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Algonquin Books
256 pages
Product Description
<DIV><P>hikikomori, n. h?kik?'mo?ri; <I>literally pulling inward; refers to those who withdraw from society.</I></P><P>Inspired by the real-life Japanese social phenomenon called <I>hikikomori</I> and the professional “rental sisters” hired to help, <I>Hikikomori and the Rental Sister</I> is about an erotic relationship between Thomas, an American <I>hikikomori,</I> and Megumi, a young Japanese immigrant hiding from her own past. The strange, insular world they create together in a New York City bedroom and with the tacit acknowledgment of Thomas’s wife reveals three human hearts in crisis, but leaves us with a profound faith in the human capacity to find beauty and meaning in life, even after great sorrow. Mirroring both East and West in its search for healing, <I>Hikikomori and the Rental Sister</I> pierces the emotional walls of grief and delves into the power of human connection to break through to the world waiting outside. </P><P>Named an Indie Next pick, an Amazon Best Book of the Month, one of Book Riot’s 5 to Watch, and an iBookstore Editor’s Choice in hardcover.</P></DIV>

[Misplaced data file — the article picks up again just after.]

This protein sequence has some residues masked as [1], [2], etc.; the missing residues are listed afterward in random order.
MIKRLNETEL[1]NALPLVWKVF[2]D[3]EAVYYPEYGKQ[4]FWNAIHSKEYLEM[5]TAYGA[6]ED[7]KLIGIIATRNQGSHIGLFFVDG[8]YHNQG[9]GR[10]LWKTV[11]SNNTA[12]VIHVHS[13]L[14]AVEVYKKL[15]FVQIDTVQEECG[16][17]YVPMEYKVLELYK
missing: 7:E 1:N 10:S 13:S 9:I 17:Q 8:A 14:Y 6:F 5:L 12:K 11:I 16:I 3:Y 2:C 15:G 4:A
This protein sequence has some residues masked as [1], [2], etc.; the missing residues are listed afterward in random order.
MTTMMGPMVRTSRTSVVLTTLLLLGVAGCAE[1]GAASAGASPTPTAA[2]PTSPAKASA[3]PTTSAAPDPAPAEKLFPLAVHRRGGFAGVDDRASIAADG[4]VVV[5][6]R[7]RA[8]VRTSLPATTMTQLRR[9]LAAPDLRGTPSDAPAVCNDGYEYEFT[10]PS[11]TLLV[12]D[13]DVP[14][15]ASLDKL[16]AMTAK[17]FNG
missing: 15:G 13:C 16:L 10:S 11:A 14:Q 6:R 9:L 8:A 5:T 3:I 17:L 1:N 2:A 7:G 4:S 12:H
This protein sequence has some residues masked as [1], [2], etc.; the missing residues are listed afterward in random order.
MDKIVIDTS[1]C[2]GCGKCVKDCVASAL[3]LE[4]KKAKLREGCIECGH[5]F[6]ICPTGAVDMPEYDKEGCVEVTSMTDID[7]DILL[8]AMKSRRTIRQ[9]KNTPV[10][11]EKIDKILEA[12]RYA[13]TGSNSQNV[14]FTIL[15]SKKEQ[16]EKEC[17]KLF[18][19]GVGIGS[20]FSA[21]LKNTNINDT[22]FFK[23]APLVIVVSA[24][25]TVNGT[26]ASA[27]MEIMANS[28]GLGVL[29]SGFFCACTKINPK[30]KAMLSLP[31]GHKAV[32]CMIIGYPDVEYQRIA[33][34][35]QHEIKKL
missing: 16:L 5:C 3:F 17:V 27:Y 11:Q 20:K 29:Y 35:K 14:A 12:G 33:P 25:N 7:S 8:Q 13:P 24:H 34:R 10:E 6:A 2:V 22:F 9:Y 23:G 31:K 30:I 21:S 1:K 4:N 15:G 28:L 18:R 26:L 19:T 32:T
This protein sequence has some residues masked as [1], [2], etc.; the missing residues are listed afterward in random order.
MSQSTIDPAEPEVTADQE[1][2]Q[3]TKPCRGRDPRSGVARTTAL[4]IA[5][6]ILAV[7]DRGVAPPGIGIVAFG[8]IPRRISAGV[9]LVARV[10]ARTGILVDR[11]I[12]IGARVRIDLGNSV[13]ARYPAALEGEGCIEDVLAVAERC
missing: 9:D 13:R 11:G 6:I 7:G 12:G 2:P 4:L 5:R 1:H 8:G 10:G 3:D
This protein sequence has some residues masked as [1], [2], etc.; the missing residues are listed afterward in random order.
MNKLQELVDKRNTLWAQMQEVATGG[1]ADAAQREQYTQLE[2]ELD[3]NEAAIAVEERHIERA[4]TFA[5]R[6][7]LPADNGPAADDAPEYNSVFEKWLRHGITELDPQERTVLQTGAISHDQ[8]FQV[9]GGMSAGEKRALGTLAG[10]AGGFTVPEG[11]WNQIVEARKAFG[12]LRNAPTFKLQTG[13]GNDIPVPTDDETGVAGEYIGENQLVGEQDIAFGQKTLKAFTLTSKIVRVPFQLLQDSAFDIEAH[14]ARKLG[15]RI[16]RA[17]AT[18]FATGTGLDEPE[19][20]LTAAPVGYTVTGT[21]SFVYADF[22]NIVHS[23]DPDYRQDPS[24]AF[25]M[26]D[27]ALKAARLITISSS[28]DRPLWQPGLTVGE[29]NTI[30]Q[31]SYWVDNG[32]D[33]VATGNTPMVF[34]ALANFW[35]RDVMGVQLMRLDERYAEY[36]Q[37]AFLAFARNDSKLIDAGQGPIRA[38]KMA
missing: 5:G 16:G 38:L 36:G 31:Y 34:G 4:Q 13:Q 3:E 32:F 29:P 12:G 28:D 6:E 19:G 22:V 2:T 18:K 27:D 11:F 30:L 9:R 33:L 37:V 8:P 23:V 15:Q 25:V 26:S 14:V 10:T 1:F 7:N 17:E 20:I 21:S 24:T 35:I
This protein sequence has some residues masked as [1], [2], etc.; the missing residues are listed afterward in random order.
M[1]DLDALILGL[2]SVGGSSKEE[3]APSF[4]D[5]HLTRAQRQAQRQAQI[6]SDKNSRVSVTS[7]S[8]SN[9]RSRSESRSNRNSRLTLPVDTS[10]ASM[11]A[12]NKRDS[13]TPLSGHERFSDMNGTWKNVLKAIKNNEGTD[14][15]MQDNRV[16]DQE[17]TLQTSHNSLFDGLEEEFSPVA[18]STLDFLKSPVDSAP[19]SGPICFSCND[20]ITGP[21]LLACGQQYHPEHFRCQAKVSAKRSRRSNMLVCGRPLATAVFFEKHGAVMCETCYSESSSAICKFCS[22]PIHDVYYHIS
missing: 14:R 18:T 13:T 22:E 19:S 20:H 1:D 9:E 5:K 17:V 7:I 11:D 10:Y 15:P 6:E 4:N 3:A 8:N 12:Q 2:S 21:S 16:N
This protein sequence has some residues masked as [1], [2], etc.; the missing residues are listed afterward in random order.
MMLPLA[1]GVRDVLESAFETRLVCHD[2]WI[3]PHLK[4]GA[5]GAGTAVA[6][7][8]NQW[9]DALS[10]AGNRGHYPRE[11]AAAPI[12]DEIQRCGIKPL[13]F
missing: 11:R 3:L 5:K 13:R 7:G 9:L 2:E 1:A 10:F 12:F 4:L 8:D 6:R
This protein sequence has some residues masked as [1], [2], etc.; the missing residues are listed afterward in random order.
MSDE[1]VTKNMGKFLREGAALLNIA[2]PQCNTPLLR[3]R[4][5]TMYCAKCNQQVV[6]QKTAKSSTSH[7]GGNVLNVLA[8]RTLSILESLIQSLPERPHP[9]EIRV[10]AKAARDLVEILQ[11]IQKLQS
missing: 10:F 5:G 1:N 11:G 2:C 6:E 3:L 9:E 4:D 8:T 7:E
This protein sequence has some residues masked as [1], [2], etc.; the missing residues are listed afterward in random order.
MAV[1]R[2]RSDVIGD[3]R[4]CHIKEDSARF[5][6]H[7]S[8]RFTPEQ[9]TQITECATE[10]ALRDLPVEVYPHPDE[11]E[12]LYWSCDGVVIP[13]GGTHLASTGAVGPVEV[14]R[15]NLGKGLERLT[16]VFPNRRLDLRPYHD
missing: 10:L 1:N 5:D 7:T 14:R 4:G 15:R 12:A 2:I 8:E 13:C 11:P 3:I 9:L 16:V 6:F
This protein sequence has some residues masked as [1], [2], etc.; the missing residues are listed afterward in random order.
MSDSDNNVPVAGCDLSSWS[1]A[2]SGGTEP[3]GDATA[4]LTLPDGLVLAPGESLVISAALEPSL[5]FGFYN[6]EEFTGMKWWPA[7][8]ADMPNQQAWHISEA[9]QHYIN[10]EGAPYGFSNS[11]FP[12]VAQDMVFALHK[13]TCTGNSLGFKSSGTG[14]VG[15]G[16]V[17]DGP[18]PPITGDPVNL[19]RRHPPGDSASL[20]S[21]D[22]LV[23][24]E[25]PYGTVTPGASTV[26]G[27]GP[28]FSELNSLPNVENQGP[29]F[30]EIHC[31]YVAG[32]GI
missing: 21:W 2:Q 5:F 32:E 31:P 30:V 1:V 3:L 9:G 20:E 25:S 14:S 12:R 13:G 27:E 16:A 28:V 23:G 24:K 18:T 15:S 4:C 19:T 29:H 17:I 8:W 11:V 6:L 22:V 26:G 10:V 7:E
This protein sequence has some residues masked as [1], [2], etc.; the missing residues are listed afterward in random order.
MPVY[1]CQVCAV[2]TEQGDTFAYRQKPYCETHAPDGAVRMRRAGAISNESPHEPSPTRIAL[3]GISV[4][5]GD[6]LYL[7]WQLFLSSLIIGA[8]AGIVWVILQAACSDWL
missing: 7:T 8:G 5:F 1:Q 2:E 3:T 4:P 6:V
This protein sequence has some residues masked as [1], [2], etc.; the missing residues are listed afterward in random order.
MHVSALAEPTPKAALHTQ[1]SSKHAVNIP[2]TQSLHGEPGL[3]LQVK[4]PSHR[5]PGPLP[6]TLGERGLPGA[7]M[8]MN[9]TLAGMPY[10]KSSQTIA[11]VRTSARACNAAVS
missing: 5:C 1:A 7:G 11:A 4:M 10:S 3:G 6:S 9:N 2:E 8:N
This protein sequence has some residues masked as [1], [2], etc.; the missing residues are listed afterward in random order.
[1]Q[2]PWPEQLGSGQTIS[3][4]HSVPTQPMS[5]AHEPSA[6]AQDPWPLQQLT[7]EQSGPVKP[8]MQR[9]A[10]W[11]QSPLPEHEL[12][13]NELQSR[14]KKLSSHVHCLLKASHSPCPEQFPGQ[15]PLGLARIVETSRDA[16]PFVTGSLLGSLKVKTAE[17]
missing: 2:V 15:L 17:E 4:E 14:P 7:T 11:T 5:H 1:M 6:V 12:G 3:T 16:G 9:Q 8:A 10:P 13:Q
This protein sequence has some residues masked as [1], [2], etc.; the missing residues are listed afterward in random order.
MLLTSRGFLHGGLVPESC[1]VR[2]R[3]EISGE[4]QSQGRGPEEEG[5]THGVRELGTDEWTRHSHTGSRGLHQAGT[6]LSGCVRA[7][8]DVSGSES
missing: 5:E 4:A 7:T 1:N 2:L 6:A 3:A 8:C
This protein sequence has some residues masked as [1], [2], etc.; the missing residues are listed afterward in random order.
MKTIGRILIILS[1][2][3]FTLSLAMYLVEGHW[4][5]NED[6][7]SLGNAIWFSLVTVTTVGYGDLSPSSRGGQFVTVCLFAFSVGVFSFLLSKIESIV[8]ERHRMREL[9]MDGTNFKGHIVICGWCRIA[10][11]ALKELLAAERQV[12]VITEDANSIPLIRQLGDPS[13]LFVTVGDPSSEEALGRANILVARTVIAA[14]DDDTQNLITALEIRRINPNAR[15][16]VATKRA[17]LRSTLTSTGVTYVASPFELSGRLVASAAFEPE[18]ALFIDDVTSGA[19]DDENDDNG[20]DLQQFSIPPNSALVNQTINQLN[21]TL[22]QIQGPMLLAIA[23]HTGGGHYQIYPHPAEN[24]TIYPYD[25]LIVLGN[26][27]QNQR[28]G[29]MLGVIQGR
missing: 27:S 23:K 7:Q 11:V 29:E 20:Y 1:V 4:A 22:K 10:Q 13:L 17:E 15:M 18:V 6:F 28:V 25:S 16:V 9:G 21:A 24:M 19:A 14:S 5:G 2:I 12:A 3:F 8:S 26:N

Algonquin Books
256 pages Review
<strong>Amazon Best Books of the Month, January 2013</strong><strong>:</strong> The Japanese term <em>hikikomori</em> is hard to track down in American dictionaries: It means a complete withdrawal from society, often following an acute trauma. You wouldn’t think a novel about this alienating concept would inspire empathy, but Jeff Backhaus’s intimate and moving portrait of a man hiding away from the world will wholly suck you in. After the death of his young son in a careless accident, Thomas disappears into his bedroom for three years. Desperate to bring him back, his wife hires Megumi, a young Japanese woman, to serve as a "rental sister," hoping that her personal experience with Thomas's affliction will help them establish a bond. The relationship that unfolds between Thomas and Megumi is extraordinary, rendered with quiet beauty, anger, and a deep sensuality. It’s nearly impossible to believe that this heartbreaking novel is a debut--we should all keep a selfish eye on Jeff Backhaus, lest he retreat too far into his own head and stop sharing his talent with the rest of us. --<em>Mia Lipman</em>